scedasticity گوناگون شرطی با اثر اهرم در بازده سهام: شواهدی از بازار بورس چینی
|کد مقاله||سال انتشار||مقاله انگلیسی||ترجمه فارسی||تعداد کلمات|
|17778||2014||14 صفحه PDF||سفارش دهید||محاسبه نشده|
Publisher : Elsevier - Science Direct (الزویر - ساینس دایرکت)
Journal : Economic Modelling, Volume 37, February 2014, Pages 89–102
In recent years the Chinese stock market has experienced an astonishing growth and unprecedented development, but is also viewed as one of the most volatile markets, which has been called by many observers a “casino”. This study intends to examine the presence of heteroskedasticity and the leverage effect in the Chinese stock markets, and to capture the dynamics of conditional correlation between returns of China's stock markets and those of the U.S. in a bivariate VC-MGARCH framework. The results show that the leverage effect is significant in these markets during the sample period in 2000–2013, and the conditional correlation between mainland China's and the U.S. stock markets is quite low and highly volatile. The Chinese stock markets are found to be highly regimes persistent. These findings have important implication for investors seeking opportunity of portfolio diversification.
Ever since its inception in the early 1990s, the Chinese stock market has experienced an astonishing growth and unprecedented development, emerged to be the world's second-largest stock market by market capitalization by the end of 2009,1 thanks to the intensive and extensive reforms in China's securities market in the last decade which have improved substantially the regulatory system and the market-oriented appraisal system for initial public offering (IPO) as well as expanded capital supply to the market. However, the Chinese stock market is also one of the most volatile markets, which has been called by many observers a “casino”. In the recent years there are several far-reaching events that have reshaped the Chinese stock markets. The most notable events include the “dot-com bubble” in 2000, China's non-tradable shares reform in 2005 and the global financial crisis (GFC) in 2008. The impacts of these events on the daily returns of the Shanghai and Shenzhen markets can be clearly viewed in Fig. 1. It is noted that the “dot-com bubble” has led to much more profound volatility and oscillation in the two Chinese stock markets than in the U.S. markets. With a short-lived bull, the two Chinese stock markets experienced a nearly five-year long bear market until June 2005 when the reform of non-tradable shares was implemented. The non-tradable shares reform has increased the liquidity and brought the markets back to the long-term bull. Since the recent GFC the two Chinese stock markets have shown extreme instability and severe volatility, which has become the major concern to the policy-makers and investors. This has motivated us to examine the persistent variance characteristic of the Chinese stock returns with clustered volatility and the dynamic linkages of the Chinese stock market with that of Hong Kong and the US. The presence of heteroskedasticity in stock returns affirms that investment decisions in the current period are affected by the unexpected volatility in the previous period. Many existing studies have revealed that the financial time series data exhibit linear dependence in volatility, which indicates the presence of heteroskedasticity, implying the existence of volatility clustering, in the developed countries. There have been a few studies on modeling and forecasting stock market volatility in China. Xu (1999) studies the volatility for daily spot returns of Shanghai composite stock index in 1992–1995, and found that the generalized autoregressive conditional heteroscedasticity (GARCH) model is superior to that of either EGARCH or GJR-GARCH models, indicating that there is almost no so-called leverage effect in the Shanghai stock market since volatility is mainly caused by the changes in governmental policy. Lee et al. (2001) examine the time-series features of stock returns and volatility in four of China's stock exchanges and found strong evidence of time-varying volatility, indicating volatility is highly persistent and predictable. Copeland and Zhang (2003) also find no evidence of leverage effect in mainland China's stock markets when they adopt the EGARCH model to capture the volatility during the period in 1994–2001. Based on the four-variable asymmetric GARCH fitted in the BEKK structure developed by Engle and Kroner (1995), Li (2007) concludes that no direct linkage exists between mainland China's stock markets and the U.S. market, thereby furnishing portfolio investors with diversification benefits. More recently, Johansson and Ljungwall (2009) use MGARCH model to explore the spillover effects and linkages among the three stock markets in the Greater China region. They find no indications of long-run relationships among the three markets in Mainland China, Hong Kong and Taiwan, but there exist short-run spillover effects in both returns and volatility in the region. Lin et al. (2009) employ the dynamic conditional correlation (DCC) model to study the correlation between the Chinese and world stock markets, and find no evidence of an increasing trend of correlation from 1993 to 2006. Moon and Yu (2010) use GARCH(1,1)-M models to examine the short-run spillover effects of daily stock returns and volatilities between the Standard & Poor's (S&P) 500 stock index in the U.S. and the Shanghai Stock Exchange index in China, and find evidence of a symmetric and asymmetric volatility spillover effect from the U.S. to China, but symmetric volatility spillover effect from China to the U.S. in the period of 2005–2007. In this paper, we intend to examine the presence of heteroskedasticity and the leverage effect in the Chinese stock market, and to capture the dynamics of conditional correlation between returns of China's stock markets and those of the U.S. in a bivariate time-varying correlation multivariate GARCH (VC-MGARCH) frame work with daily stock return data ranging from January 3, 2000 to September 30, 2013. In particular, we employ an array of MGARCH models to study the leverage effects and weekday effects in these markets, and employ the time-varying-parameter models with Markov-switching heteroskedasticity and Engle's (2002) dynamic conditional correlation (DCC) model to explore the regime persistence and the spillover effects between the Chinese and U.S. markets. To the best of our knowledge, this is the first study that estimates both the dynamic conditional correlation and the leverage effects in the Chinese stock market in a unified framework with the most updated data set. This study implies three major contributions. First, this study is among the first few to examine comprehensively the leverage effects in the emerging Chinese stock markets with the most updated dataset. As we know, the stock market volatility and its relationship with the stock price in the developed financial markets have been well studied, but a few studies have been done for the emerging markets. Study on the asymmetric volatility in the Chinese market has not only a theoretical contribution, but also an important policy implication, especially during the crisis period, as the presence of the leverage effects implies that a large decline in stock price will be associated with a sharp increase in market volatility. Second, in this study two discrete regimes for each stock market, namely a relatively stable state and highly volatile state, are identified to make probabilistic inference on the persistence of each state. The evidence of regime persistence will have important implications for market participants relating to the benefits of the active trading strategy. Finally, it focuses on time-varying dynamic conditional correlations during the period when several most notable events occurred, including recent GFC. This will contribute to our better understanding of the dynamic linkages between the Chinese stock markets and the U.S. market throughout the entire period, especially in the most recent ye ars, and generate important information for investors seeking opportunity of portfolio diversification. The rest of this paper is organized as follows. Section 2 describes the methodology used for this study, and Section 3 analyzes the data sets and the estimation results. The last section concludes with implication drawn from our findings on equity investment.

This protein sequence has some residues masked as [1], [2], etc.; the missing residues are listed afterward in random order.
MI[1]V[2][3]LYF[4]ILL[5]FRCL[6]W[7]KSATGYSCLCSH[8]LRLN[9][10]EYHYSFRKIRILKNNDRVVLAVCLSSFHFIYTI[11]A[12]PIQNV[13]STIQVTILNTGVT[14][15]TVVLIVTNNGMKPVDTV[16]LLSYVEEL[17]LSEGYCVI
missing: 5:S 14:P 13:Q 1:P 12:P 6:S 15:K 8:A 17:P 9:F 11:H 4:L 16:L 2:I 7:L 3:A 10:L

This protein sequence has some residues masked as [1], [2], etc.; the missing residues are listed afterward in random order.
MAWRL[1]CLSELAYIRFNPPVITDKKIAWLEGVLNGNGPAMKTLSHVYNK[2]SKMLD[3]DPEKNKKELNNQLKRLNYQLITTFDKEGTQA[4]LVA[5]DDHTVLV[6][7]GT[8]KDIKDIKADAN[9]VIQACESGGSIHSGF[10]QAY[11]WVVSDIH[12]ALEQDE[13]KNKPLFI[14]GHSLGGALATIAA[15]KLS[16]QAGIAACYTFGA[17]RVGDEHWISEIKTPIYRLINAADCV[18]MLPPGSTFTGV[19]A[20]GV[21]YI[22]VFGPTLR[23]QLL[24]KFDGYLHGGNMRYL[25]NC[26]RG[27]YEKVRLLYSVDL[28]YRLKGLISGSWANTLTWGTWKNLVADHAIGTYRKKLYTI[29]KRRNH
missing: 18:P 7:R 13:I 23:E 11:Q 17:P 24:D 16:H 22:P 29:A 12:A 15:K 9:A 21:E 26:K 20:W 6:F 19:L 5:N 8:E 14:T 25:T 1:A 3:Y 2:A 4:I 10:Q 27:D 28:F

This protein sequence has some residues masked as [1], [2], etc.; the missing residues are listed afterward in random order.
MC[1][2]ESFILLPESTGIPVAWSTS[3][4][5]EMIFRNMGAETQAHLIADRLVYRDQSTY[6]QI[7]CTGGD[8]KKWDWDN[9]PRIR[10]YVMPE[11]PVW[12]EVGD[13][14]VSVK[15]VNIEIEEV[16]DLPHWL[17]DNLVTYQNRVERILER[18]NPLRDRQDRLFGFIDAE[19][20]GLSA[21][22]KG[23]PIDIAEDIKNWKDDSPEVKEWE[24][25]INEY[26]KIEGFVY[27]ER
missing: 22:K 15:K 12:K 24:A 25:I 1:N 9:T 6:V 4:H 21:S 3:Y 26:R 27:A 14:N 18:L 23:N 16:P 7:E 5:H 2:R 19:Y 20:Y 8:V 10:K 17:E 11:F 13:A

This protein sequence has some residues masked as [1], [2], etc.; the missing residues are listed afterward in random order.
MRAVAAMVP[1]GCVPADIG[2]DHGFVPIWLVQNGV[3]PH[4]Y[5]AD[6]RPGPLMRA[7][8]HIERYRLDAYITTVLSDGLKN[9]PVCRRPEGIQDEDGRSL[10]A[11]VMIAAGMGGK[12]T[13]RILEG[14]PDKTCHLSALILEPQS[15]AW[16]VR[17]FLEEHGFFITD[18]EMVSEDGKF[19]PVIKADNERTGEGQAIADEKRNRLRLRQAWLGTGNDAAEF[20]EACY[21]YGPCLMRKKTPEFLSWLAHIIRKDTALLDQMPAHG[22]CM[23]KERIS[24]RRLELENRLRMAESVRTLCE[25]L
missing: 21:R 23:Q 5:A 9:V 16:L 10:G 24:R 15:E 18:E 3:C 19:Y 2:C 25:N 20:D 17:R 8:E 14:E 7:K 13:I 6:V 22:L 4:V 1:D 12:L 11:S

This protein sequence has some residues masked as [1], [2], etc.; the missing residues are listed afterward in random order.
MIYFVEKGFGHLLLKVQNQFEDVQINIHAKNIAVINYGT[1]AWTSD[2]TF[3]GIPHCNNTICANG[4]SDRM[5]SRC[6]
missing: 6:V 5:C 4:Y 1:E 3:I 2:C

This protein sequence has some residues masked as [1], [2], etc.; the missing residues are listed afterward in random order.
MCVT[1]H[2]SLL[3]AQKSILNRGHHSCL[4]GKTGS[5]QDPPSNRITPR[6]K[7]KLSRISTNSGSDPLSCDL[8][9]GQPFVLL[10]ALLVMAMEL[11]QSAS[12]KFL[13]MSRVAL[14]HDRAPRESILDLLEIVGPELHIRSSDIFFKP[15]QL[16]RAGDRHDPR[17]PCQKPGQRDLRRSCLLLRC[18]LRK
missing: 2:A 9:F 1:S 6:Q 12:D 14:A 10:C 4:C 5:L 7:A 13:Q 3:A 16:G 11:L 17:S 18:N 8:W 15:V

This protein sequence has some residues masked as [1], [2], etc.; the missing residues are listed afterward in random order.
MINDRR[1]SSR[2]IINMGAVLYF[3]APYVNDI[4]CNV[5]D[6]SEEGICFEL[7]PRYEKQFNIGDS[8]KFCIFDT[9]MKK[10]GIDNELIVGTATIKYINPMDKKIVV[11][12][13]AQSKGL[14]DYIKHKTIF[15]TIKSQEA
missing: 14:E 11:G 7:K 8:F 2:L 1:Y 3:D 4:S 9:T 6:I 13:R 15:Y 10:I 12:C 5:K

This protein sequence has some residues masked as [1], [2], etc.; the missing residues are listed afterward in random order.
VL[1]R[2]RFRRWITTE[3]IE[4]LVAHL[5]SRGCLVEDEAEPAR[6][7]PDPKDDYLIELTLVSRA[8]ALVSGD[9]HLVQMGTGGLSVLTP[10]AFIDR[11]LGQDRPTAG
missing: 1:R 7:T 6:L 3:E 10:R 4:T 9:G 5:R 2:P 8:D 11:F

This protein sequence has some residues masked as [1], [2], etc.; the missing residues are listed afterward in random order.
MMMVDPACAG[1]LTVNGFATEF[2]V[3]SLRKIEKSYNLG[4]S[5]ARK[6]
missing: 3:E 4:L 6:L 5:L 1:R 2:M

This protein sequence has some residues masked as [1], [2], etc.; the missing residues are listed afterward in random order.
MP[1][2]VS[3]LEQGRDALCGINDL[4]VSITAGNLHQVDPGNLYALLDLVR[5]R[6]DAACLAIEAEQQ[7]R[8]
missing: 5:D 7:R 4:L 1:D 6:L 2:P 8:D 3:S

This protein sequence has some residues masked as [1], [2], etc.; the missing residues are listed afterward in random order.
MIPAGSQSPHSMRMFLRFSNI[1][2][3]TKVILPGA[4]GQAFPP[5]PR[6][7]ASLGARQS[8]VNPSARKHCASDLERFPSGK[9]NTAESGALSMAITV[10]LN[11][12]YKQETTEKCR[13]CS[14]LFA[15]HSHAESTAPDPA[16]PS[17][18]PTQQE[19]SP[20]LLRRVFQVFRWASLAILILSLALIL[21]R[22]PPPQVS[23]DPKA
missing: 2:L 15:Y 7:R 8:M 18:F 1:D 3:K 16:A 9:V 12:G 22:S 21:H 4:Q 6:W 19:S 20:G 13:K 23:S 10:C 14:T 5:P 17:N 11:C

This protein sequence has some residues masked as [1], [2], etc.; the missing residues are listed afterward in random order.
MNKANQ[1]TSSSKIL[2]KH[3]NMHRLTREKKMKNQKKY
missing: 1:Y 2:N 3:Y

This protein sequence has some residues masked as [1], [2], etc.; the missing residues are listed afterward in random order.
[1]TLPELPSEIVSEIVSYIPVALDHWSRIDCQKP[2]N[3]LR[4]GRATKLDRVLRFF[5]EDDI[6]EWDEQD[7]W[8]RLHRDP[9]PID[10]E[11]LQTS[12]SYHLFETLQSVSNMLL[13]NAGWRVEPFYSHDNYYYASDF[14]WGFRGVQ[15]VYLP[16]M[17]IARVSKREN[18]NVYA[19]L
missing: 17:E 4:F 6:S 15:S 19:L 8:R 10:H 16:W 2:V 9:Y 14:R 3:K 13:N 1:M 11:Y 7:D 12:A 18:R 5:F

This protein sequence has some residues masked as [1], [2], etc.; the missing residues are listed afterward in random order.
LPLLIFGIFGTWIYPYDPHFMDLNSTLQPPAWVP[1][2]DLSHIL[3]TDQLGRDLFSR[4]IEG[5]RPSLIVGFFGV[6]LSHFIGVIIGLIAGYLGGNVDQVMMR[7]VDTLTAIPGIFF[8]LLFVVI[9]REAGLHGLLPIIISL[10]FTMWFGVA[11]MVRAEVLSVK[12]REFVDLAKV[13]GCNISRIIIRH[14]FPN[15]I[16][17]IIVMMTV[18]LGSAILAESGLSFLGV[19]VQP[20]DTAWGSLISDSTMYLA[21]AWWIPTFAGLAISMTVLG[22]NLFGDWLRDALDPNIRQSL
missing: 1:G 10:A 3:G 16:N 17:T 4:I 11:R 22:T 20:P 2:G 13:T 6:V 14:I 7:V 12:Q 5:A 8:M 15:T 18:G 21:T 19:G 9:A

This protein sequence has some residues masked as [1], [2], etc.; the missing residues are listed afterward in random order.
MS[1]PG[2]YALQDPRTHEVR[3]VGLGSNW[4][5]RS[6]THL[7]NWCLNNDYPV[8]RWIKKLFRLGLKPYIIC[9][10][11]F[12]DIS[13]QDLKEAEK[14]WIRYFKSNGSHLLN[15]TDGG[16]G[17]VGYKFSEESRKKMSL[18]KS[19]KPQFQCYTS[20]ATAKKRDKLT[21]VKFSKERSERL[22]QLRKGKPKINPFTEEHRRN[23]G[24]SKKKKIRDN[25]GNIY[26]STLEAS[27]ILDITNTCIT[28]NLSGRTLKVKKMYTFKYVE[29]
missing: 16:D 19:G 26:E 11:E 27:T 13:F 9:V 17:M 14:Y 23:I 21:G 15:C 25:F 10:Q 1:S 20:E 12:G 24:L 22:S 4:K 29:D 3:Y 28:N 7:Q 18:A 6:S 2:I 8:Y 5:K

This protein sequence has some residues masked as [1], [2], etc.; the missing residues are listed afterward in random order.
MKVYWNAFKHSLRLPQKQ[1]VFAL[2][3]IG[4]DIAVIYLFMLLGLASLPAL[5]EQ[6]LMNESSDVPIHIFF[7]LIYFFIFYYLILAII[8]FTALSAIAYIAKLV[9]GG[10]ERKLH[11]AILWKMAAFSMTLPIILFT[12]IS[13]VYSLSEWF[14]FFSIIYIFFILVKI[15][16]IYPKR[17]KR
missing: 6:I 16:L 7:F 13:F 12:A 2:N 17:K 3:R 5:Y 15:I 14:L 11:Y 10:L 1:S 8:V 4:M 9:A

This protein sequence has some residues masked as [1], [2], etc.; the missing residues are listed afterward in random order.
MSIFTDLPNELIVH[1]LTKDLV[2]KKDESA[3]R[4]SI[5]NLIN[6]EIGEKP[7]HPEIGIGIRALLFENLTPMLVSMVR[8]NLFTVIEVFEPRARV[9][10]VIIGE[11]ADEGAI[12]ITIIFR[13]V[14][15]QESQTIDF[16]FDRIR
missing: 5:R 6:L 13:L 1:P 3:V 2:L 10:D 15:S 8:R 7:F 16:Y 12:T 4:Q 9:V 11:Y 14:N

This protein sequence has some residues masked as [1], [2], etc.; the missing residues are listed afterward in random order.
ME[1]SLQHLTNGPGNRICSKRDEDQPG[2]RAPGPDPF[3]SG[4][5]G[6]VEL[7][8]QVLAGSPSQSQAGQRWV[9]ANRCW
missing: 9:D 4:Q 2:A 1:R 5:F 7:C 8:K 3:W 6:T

نتیجه گیری انگلیسی
This study intends to examine the presence of heteroskedasticity and the leverage effect in the two Chinese stock markets, and to capture the dynamics of conditional correlation between returns of China's stock markets and those of the U.S. in a bivariate VC-MGARCH framework. We employed the time-varying-parameter models with Markov-switching heteroskedasticity proposed by Kim (1993) to capture the dynamic relationship. In contrast to some of the existing studies on the Chinese stock market, we found strong evidence of the existence of leverage effect in both the Shanghai and Shenzhen markets during the sample period from January 3, 2000 to September 30, 2013. The finding has an important policy implication, especially during the crisis period, as the presence of the leverage effects implies that a large decline in stock price will be associated with a sharp increase in market volatility. Then, the results also show that there is significant evidence of the day of the week effect on Thursdays for both the Shanghai and Shenzhen Stock Exchanges and on Wednesdays for the Shenzhen Exchange in the full sample period, and significant Tuesday effects in both the pre-crisis and the crisis periods in the Chinese markets. The evidence of weekday effects in the Chinese stock markets implies that the well-known efficient market hypothesis does not hold as traders can possibly make excess returns simply by knowing what day of the week it is and when to trade. Furthermore, the conditional correlation between the Chinese and the U.S. stock markets is found to be quite low and highly volatile. The results from the aDCC-GARCH model show an increasing trend of conditional correlation between the Chinese and U.S. markets, especially after the GFC, while a declining trend between the Shanghai and Shenzhen Stock Exchanges. It is also found that the conditional correlations estimated from the time-varying regime-switching model between the Shanghai and the U.S. stock markets are larger than that between the Shenzhen and the U.S. stock markets. Finally, the Chinese stock markets are found to be highly regimes persistent, thereby reducing potential benefits induced by actively trading. These findings have important implication for investors seeking opportunity of portfolio diversification.